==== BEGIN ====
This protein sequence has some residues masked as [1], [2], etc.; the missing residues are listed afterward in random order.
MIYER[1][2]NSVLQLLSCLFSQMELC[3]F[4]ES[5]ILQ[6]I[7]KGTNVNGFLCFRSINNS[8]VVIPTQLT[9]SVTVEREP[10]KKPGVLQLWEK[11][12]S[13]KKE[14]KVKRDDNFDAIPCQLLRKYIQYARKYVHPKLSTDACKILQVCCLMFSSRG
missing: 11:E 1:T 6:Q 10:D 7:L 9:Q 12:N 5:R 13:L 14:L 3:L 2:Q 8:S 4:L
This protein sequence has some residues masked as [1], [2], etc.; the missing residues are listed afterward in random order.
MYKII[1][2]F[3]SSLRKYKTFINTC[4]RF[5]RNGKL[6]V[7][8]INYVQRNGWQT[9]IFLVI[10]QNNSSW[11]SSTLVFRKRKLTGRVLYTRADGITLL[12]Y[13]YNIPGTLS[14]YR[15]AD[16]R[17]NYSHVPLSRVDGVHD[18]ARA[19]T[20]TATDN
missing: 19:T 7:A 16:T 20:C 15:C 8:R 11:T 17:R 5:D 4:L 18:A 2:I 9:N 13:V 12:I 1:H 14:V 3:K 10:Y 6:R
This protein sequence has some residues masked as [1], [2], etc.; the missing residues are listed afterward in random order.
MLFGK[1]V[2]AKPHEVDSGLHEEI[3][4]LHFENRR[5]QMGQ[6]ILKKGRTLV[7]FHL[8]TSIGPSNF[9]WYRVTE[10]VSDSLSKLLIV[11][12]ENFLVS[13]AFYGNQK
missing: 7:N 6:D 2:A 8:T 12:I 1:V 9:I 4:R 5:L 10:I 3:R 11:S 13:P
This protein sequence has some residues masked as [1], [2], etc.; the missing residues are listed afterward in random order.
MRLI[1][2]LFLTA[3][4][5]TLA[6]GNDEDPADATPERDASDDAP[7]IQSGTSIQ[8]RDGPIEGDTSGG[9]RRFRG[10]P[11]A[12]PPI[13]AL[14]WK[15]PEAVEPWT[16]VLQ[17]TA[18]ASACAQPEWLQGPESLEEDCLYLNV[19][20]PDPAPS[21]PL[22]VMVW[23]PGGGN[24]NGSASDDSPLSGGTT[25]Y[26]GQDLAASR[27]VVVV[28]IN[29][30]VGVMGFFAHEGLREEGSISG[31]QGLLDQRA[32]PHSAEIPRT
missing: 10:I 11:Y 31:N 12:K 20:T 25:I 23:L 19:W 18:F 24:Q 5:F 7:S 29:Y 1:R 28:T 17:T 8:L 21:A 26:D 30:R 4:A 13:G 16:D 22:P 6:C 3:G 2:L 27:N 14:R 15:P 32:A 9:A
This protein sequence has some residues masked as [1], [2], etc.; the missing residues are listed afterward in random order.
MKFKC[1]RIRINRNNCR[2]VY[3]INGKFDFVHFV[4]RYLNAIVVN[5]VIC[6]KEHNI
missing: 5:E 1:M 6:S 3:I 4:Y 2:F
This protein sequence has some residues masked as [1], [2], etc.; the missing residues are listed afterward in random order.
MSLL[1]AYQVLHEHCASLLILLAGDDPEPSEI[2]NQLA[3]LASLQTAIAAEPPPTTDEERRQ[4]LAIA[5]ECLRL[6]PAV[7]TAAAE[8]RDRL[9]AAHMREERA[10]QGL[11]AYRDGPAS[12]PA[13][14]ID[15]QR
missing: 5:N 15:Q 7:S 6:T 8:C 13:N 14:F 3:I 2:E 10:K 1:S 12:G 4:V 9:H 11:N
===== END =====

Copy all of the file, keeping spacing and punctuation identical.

This protein sequence has some residues masked as [1], [2], etc.; the missing residues are listed afterward in random order.
MIYER[1][2]NSVLQLLSCLFSQMELC[3]F[4]ES[5]ILQ[6]I[7]KGTNVNGFLCFRSINNS[8]VVIPTQLT[9]SVTVEREP[10]KKPGVLQLWEK[11][12]S[13]KKE[14]KVKRDDNFDAIPCQLLRKYIQYARKYVHPKLSTDACKILQVCCLMFSSRG
missing: 11:E 1:T 6:Q 10:D 7:L 9:Q 12:N 5:R 13:L 14:L 3:L 2:Q 8:S 4:L
This protein sequence has some residues masked as [1], [2], etc.; the missing residues are listed afterward in random order.
MYKII[1][2]F[3]SSLRKYKTFINTC[4]RF[5]RNGKL[6]V[7][8]INYVQRNGWQT[9]IFLVI[10]QNNSSW[11]SSTLVFRKRKLTGRVLYTRADGITLL[12]Y[13]YNIPGTLS[14]YR[15]AD[16]R[17]NYSHVPLSRVDGVHD[18]ARA[19]T[20]TATDN
missing: 19:T 7:A 16:T 20:C 15:C 8:R 11:T 17:R 5:D 4:L 18:A 2:I 9:N 13:V 12:I 1:H 14:V 3:K 10:Y 6:R
This protein sequence has some residues masked as [1], [2], etc.; the missing residues are listed afterward in random order.
MLFGK[1]V[2]AKPHEVDSGLHEEI[3][4]LHFENRR[5]QMGQ[6]ILKKGRTLV[7]FHL[8]TSIGPSNF[9]WYRVTE[10]VSDSLSKLLIV[11][12]ENFLVS[13]AFYGNQK
missing: 7:N 6:D 2:A 8:T 12:I 1:V 9:I 4:R 5:L 10:I 3:R 11:S 13:P
This protein sequence has some residues masked as [1], [2], etc.; the missing residues are listed afterward in random order.
MRLI[1][2]LFLTA[3][4][5]TLA[6]GNDEDPADATPERDASDDAP[7]IQSGTSIQ[8]RDGPIEGDTSGG[9]RRFRG[10]P[11]A[12]PPI[13]AL[14]WK[15]PEAVEPWT[16]VLQ[17]TA[18]ASACAQPEWLQGPESLEEDCLYLNV[19][20]PDPAPS[21]PL[22]VMVW[23]PGGGN[24]NGSASDDSPLSGGTT[25]Y[26]GQDLAASR[27]VVVV[28]IN[29][30]VGVMGFFAHEGLREEGSISG[31]QGLLDQRA[32]PHSAEIPRT
missing: 10:I 11:Y 31:N 12:K 20:T 25:I 23:L 19:W 18:F 24:Q 5:F 7:S 29:Y 1:R 28:T 17:T 8:L 21:A 26:D 30:R 4:A 13:G 16:D 22:P 6:C 3:G 2:L 27:N 14:R 15:P 32:A 9:A
This protein sequence has some residues masked as [1], [2], etc.; the missing residues are listed afterward in random order.
MKFKC[1]RIRINRNNCR[2]VY[3]INGKFDFVHFV[4]RYLNAIVVN[5]VIC[6]KEHNI
missing: 5:E 1:M 6:S 3:I 4:Y 2:F
This protein sequence has some residues masked as [1], [2], etc.; the missing residues are listed afterward in random order.
MSLL[1]AYQVLHEHCASLLILLAGDDPEPSEI[2]NQLA[3]LASLQTAIAAEPPPTTDEERRQ[4]LAIA[5]ECLRL[6]PAV[7]TAAAE[8]RDRL[9]AAHMREERA[10]QGL[11]AYRDGPAS[12]PA[13][14]ID[15]QR
missing: 5:N 15:Q 7:S 6:T 8:C 13:N 14:F 3:I 2:E 10:K 1:S 12:G 4:V 9:H 11:N